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Soul Prime Gives Lincoln Park Its Only Soul Food Spot


When Shonya Williams, better known as Chef Royce, received a call from her daughter Tot in winter of 2022, she thought her prayers had been answered. Williams had suffered a stroke in 2019, which led her to close her two-and-a-half-year-old restaurant, Kiss My Dish in suburban Oswego. A veteran restaurateur who has opened four restaurants, Royce was taking time to heal while working as a caterer when she received her daughter’s call about a restaurant location that was being advertised as a turnkey rental at the corner of Armitage Avenue and Halsted Street in Lincoln Park.

Williams was already looking to open a new restaurant on the city’s West Side in Austin, but her daughter’s call was a sign: “I really wanted to be back on the scene again. [Cooking] is what I love. So I asked God, ‘When is it gonna be my turn again? I want to do this again.”

Williams signed a lease in Lincoln Park on March 15, 2023 across the street from where Chicago’s largest hospitality group, Lettuce Entertain You Enterprises, has three restaurants and a fourth on its way. She spent two months renovating the former Taco Bar space, opening Soul Prime, a soul food restaurant with fried chicken, fried catfish, and lobster on the menu, in time for Mother’s Day. But just four months later with a monthly rent of $14,338.51 and sales of less than $1,000 a day, she was thinking of closing.

A woman in an apron standing and smiling outside her restaurant.

Shonya Williams is better known as Chef Royce.

A fork going through mac and cheese.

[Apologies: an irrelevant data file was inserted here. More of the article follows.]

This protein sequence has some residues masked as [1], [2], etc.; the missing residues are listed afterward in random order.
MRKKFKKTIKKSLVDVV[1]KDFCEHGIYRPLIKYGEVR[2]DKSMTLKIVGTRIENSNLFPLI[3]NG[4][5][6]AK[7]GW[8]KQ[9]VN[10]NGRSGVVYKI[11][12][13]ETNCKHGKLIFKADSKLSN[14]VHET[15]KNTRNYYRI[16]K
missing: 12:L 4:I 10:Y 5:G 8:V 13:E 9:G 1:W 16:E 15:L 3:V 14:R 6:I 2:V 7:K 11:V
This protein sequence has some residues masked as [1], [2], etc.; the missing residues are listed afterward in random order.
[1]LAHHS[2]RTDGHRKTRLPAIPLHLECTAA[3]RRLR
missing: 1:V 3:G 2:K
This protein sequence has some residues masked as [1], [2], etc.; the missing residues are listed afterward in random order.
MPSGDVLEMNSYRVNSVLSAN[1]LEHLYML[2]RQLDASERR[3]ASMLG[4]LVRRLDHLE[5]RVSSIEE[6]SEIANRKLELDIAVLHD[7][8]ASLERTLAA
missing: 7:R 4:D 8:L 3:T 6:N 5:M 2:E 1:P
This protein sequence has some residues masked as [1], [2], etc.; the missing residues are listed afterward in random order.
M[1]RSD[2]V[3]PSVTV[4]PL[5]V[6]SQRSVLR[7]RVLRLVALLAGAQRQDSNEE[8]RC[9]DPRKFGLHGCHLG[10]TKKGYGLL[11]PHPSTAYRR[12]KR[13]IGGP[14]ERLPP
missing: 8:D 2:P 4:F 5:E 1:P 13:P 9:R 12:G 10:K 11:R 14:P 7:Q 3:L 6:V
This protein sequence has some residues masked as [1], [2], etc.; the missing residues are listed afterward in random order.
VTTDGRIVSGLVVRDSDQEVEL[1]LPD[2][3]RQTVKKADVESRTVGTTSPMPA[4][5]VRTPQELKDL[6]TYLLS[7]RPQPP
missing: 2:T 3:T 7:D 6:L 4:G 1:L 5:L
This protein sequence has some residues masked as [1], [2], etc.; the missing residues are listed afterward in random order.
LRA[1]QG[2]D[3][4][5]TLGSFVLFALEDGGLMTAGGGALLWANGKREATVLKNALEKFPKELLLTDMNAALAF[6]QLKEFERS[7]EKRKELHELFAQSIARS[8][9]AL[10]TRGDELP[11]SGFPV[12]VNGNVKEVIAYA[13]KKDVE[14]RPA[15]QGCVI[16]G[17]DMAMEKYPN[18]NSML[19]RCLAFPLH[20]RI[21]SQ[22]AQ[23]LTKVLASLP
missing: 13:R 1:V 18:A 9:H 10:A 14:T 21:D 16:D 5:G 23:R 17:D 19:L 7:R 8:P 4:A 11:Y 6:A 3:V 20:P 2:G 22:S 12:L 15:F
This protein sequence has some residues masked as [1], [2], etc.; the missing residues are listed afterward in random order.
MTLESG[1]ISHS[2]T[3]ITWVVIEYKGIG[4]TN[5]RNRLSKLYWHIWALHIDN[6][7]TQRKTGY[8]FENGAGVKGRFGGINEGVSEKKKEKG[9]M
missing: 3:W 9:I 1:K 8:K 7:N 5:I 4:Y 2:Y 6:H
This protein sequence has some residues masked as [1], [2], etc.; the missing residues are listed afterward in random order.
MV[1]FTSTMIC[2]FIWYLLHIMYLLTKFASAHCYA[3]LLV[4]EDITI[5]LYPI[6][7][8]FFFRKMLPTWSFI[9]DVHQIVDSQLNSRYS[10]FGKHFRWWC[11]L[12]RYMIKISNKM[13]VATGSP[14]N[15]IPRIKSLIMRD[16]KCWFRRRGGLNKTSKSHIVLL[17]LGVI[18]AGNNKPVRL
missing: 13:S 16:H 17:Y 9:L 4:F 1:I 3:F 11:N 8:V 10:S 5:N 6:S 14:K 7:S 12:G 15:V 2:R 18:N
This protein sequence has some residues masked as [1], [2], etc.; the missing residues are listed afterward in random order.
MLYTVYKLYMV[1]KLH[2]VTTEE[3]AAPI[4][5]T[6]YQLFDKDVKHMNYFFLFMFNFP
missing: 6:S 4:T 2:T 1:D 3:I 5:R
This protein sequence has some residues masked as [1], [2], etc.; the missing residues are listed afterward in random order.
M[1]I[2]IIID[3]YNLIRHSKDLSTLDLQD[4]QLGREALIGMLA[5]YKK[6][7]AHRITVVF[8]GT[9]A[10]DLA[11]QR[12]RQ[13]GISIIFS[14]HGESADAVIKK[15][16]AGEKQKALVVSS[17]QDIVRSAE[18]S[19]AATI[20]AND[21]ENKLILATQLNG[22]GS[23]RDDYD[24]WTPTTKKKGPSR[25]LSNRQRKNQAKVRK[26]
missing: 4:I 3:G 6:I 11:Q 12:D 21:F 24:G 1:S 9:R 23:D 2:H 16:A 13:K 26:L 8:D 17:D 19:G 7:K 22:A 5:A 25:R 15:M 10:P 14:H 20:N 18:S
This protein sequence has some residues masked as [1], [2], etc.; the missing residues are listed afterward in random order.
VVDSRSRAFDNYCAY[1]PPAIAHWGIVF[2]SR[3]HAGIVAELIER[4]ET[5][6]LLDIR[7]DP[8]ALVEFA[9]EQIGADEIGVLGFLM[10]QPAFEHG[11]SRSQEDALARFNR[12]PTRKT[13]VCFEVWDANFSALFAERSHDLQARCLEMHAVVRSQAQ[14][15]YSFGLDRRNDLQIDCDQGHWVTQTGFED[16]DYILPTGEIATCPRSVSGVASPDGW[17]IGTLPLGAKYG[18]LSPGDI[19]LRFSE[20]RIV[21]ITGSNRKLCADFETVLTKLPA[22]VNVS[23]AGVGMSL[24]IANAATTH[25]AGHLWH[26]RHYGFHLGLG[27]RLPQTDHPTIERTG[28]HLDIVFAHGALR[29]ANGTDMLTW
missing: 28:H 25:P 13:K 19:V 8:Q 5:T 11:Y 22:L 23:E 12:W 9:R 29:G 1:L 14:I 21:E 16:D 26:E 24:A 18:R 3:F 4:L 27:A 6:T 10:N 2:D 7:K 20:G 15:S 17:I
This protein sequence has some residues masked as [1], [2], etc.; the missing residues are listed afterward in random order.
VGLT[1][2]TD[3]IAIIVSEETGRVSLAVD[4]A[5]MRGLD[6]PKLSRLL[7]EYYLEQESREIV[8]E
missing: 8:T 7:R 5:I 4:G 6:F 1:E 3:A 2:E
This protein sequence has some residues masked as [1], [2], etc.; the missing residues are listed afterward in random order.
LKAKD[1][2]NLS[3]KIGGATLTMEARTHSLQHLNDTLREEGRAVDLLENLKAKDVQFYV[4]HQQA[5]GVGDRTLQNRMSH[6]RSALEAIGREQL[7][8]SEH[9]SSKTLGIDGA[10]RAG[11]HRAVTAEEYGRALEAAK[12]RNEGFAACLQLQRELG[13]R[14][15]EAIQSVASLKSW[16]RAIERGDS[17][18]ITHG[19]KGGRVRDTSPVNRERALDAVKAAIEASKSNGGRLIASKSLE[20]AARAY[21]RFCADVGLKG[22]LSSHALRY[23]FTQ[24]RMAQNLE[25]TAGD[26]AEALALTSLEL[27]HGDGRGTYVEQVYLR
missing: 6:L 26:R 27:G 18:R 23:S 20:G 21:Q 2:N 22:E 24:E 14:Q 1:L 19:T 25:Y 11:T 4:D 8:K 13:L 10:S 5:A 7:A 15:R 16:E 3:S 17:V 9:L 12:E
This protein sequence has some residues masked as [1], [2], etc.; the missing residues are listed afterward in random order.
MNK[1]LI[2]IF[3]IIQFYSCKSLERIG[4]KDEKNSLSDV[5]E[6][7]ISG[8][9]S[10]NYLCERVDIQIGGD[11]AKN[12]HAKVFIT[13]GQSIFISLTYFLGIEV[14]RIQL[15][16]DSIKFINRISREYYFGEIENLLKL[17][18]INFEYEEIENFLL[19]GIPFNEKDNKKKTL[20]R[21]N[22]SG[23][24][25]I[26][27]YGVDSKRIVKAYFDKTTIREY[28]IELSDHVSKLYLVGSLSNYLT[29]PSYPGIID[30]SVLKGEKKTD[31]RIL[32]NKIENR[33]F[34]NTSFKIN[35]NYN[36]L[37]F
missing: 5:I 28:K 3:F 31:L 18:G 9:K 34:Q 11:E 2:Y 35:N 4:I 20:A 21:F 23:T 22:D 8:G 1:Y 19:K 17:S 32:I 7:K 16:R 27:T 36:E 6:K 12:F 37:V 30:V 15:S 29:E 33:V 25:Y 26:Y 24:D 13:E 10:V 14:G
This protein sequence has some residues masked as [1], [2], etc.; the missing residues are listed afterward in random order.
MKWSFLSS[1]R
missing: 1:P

Mac and cheese is one of the specialties.

“I didn’t have loans or grants,” Williams says. “I have money that I have saved on my own. And I used every single dollar getting the place to a beautiful look inside, so that I can match this amazing community. I needed support from this actual community that I sit in, which I didn’t know a whole lot about. Unfortunately, I did not spend any money on marketing. I felt like people knew [me and my work], and it didn’t work like that.”

Williams remains in business thanks, in part, to a visit from Keith Lee, an MMA fighter and popular food reviewer on TikTok. Lee reviewed Soul Prime in September 2023. In the video, he swoons over the collard green dip, fried chicken dipped in hot honey sauce, and peach lemonade while sitting curbside. He enters the restaurant after his meal is complete (something he says he’s never done before) to talk to chef Williams, who shares her struggle in bringing her vision to life and keeping it afloat.

The video is uplifting, finishing off with Lee asking Williams to ring him up for $2,200 — matching her sales for that day. But it’s Williams’s comments on the neighborhood that tell the true story of her struggle: A Black woman in a predominantly white area of Chicago trying to serve food that’s often misunderstood by the wider American culture outside of Black neighborhoods.